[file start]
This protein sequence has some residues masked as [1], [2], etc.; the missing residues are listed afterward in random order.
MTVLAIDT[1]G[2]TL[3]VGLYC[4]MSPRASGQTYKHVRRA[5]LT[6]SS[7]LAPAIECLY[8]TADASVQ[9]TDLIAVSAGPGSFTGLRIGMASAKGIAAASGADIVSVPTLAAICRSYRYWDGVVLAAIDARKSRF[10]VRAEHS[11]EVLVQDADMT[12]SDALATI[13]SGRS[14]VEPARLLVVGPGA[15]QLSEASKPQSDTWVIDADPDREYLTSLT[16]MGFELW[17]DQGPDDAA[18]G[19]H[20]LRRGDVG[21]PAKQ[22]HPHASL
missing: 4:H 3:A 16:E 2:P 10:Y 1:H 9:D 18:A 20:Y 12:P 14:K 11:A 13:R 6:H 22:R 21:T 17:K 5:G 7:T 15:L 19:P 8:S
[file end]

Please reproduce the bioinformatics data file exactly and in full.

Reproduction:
This protein sequence has some residues masked as [1], [2], etc.; the missing residues are listed afterward in random order.
MTVLAIDT[1]G[2]TL[3]VGLYC[4]MSPRASGQTYKHVRRA[5]LT[6]SS[7]LAPAIECLY[8]TADASVQ[9]TDLIAVSAGPGSFTGLRIGMASAKGIAAASGADIVSVPTLAAICRSYRYWDGVVLAAIDARKSRF[10]VRAEHS[11]EVLVQDADMT[12]SDALATI[13]SGRS[14]VEPARLLVVGPGA[15]QLSEASKPQSDTWVIDADPDREYLTSLT[16]MGFELW[17]DQGPDDAA[18]G[19]H[20]LRRGDVG[21]PAKQ[22]HPHASL
missing: 4:H 3:A 16:E 2:P 10:Y 1:H 9:D 18:A 20:Y 12:P 14:K 11:A 13:R 6:H 22:R 21:T 17:K 5:G 7:T 15:L 19:P 8:S